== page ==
Interest rates on the 182 and 364-day Treasury bills last week rose for the sixth consecutive week as investors continued to demand a high premium on lending to the government in a tight market.
The rates on Treasury bills are now at their highest levels since April 2012 when the market was coming off the shilling’s heavy slide that saw it hit a low of 107 to the dollar in the fourth quarter of 2011.
The benchmark 91-day bill, in the meanwhile, jumped an astonishing 4.121 percentage points to 18.607 per cent in Thursday’s auction.
Investors are currently concentrating on short-term paper due to the current uncertainty in the interest rates regime.
The Central Bank of Kenya was in the market for a total of Sh8 billion through the 182 and 364-day offers last week, but got only a fraction in bids due to the tight liquidity in the market.
“The total number of bids received was 45, amounting to Sh210 million representing 5.31 per cent subscription and 87 bids amounting to Sh470 million representing 11.81 per cent subscription for 182 and 364 days, respectively,” said CBK in a statement.
“Bids accepted amounted to Sh210 million for 182 days and Sh400 million for 364 days Treasury bills. The weighted average rate of accepted bids, which will be applied for non-competitive bids, was 14.55 per cent for the 182-day and 16.3 per cent for 364-day Treasury bills.”
Analysts said the ongoing sale of the one-year Sh30 billion Treasury bond is also a factor in cutting demand for the Treasury bills. This is mainly because of its market-determined coupon rate, which analysts say is likely to see offers well above 15 per cent accepted.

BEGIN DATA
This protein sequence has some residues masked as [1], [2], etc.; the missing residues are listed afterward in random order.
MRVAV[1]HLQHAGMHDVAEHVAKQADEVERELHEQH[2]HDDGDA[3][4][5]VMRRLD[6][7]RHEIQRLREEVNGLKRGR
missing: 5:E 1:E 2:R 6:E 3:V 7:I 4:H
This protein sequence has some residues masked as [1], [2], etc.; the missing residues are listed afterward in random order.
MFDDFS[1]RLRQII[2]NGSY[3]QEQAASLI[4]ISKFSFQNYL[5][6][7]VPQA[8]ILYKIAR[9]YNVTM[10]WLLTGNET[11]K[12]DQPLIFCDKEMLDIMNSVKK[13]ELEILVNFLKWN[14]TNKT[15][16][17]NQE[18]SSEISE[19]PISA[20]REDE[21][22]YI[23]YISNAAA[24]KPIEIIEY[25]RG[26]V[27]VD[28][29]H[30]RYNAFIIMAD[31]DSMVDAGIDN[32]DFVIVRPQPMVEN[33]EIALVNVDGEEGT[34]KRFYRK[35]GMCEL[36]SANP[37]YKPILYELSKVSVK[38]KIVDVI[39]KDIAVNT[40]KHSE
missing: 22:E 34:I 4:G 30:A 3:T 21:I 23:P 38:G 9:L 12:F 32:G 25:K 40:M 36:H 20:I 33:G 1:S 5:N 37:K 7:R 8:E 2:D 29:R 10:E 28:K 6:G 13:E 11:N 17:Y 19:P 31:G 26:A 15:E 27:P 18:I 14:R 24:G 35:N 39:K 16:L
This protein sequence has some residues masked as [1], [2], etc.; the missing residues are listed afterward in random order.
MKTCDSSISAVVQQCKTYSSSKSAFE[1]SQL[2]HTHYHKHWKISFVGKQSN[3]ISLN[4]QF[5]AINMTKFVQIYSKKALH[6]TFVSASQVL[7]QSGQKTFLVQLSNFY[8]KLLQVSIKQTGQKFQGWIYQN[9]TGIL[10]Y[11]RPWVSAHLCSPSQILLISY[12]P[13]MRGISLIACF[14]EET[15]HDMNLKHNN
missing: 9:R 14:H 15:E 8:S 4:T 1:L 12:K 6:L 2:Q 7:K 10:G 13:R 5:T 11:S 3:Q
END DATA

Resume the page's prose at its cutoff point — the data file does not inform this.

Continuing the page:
“The offer of the one-year bond will push the yield on the 364-day paper upwards… the re-opening of the one-year will cater for those seeking to invest in the short segment of the market,” said Genghis Capital fixed income analyst Vinita Kotedia in a market note.
The rates on the T-Bills are an important reference point for issuers of corporate bonds, who usually add a margin of a number of percentage points when establishing the rate to pay creditors.
Floating rate corporate bonds are also tied to a Treasury bill rate, whereby their yield goes up or down in tandem with the T-bill rate.
According to Cytonn Investments, the increase in yields across all tenors of Treasury is also an indication that the government is keen to step up its domestic borrowing programme to bridge the fiscal budget deficit.
The Treasury aims to borrow Sh229 billion from the domestic market this fiscal year. According to CBK data, the government domestic debt stands at Sh1.393 trillion, which represents a reduction of Sh25 billion from the Sh1.418 trillion at the beginning of the fiscal year in July.
The fall in debt is mainly due to redemptions of treasuries outstripping new borrowing, where total government securities in issue stand at Sh1.319 trillion compared to Sh1.354 trillion in July. But the difference could be bridged from next month.